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As an ancient Roman woman, if you decided against the cat-liver-in-a-pouch method of birth control, you had yet another option! These women were convinced that spitting into a frog’s mouth three times would prevent pregnancy. Rituals weren’t only popular amongst the Romans though — European women would turn the wheel of a grain mill backwards — four times at midnight. Some cultures believed that the moon was not only responsible for fertilizing crops, but that women should sleep out of the moonlight, so as not to be impregnated by moonbeams.



Tansy and Pennyroyal

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If preventative measures weren’t effective, it was common for women to take abortifacients, usually in the form of herbs, to terminate an undesired pregnancy. Throughout the ages, various herbs were used, but tansy and pennyroyal were among the most popular. How do they work? By poisoning the woman. The active chemicals in these herbs that were used to induce a miscarriage are high enough to perilously damage the liver, kidneys and other organs as well. Not really win-win, is it?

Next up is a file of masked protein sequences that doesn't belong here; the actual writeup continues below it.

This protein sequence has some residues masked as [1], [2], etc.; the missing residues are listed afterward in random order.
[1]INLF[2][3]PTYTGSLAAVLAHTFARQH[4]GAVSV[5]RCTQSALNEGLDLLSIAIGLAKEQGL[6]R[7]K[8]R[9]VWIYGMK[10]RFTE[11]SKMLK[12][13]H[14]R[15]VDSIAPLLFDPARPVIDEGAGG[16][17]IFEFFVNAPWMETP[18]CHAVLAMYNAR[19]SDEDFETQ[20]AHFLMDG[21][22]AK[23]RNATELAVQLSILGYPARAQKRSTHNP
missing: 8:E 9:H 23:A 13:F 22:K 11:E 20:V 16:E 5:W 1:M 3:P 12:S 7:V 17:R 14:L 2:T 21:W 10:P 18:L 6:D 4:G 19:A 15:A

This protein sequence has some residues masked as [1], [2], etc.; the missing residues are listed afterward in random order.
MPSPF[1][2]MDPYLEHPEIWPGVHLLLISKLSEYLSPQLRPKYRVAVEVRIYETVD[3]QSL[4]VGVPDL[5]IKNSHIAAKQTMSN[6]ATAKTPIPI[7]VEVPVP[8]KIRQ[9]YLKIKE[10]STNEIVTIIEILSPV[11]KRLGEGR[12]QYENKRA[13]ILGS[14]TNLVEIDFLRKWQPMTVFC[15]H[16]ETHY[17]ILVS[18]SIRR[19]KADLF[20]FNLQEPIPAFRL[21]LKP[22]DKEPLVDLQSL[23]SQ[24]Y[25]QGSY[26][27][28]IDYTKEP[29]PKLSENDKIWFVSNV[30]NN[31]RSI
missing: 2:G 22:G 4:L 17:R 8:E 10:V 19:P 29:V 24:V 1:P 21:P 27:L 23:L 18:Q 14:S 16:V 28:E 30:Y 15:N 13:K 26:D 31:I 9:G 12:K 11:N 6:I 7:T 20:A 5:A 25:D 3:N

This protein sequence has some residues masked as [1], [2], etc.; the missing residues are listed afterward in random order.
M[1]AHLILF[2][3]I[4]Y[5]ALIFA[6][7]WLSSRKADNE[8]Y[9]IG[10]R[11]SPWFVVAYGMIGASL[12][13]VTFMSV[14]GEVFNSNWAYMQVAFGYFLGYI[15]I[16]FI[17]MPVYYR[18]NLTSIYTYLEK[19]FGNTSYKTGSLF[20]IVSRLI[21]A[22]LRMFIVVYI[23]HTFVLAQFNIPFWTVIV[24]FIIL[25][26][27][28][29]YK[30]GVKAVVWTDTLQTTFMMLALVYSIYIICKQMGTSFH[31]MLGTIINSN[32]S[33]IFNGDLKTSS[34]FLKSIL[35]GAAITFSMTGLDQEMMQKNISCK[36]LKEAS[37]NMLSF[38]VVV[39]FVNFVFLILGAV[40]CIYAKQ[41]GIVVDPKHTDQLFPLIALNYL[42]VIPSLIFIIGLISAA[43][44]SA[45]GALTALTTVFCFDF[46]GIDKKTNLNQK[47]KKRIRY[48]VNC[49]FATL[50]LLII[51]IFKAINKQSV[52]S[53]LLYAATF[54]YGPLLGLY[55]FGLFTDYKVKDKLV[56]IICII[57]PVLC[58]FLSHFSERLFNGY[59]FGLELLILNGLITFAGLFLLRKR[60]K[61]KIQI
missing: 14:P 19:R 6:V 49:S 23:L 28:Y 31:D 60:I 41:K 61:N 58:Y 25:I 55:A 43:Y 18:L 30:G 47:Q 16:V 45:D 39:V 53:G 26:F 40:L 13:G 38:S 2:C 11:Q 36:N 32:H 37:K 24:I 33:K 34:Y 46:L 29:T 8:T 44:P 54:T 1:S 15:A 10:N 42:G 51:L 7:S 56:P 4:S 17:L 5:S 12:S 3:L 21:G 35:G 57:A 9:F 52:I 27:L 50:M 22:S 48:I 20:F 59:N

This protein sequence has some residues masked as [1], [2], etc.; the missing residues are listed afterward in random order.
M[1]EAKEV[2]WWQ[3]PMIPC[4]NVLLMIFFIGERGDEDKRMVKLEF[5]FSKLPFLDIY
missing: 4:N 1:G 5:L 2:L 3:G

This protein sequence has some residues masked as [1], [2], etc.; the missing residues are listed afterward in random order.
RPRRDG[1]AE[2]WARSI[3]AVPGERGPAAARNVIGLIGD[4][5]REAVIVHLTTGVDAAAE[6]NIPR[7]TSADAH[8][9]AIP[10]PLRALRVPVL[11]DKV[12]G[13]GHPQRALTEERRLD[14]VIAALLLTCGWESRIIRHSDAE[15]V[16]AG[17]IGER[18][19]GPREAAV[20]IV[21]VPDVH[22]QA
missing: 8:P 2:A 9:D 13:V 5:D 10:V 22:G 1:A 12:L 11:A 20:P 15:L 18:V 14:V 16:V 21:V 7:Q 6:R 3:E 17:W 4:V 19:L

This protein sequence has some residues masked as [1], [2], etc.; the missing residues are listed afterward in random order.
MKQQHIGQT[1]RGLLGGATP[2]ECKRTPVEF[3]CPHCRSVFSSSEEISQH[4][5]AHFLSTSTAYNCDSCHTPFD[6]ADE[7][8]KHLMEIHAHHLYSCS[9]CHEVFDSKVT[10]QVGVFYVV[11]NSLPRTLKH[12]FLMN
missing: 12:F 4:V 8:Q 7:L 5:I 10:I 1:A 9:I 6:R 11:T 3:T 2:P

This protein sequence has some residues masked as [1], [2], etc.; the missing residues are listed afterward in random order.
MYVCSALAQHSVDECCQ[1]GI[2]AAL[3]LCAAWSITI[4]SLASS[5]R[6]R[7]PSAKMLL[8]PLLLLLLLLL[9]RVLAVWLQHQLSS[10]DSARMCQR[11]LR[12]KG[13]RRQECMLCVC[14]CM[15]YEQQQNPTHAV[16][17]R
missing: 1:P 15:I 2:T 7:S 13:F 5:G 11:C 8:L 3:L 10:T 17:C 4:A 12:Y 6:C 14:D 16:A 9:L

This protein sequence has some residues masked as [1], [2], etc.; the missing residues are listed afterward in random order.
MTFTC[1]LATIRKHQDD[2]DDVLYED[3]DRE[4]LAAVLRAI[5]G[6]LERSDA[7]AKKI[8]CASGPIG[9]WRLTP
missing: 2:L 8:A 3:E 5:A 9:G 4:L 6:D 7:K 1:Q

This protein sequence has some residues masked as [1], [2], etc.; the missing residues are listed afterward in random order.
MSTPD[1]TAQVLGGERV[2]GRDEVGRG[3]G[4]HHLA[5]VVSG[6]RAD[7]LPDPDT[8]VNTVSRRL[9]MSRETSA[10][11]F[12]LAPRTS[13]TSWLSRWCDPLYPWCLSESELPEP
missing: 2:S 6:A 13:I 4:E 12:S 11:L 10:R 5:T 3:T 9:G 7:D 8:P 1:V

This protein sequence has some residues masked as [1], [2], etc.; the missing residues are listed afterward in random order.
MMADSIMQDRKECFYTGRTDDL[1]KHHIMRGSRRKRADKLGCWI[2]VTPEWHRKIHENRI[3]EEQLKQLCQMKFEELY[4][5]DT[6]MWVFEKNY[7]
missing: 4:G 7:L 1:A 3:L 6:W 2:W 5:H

Visiting the Dead

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Rituals involving birth control remained popular throughout the ages, spanning many cultures despite their ineffectiveness. Another popular ritual was walking over the graves of dead female ancestors to prevent an unwanted pregnancy. Perhaps this worked only in discouraging intercourse for a short while, specifically on the burial grounds. That just doesn’t seem inviting.



Drink Hot Mercury

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If an abortifacient was necessary, there were options other than herbs — the ingestion of certain poisons could disrupt the reproductive system. Though effectiveness varied, those that were most effective also had major side effects. In ancient China, women would drink hot mercury. Now, if you don’t know already, mercury can cause paralysis, tremors, mental disturbances, and death. So in a way, it works — if you’re dead from mercury poisoning, you don’t have to worry about being pregnant anymore.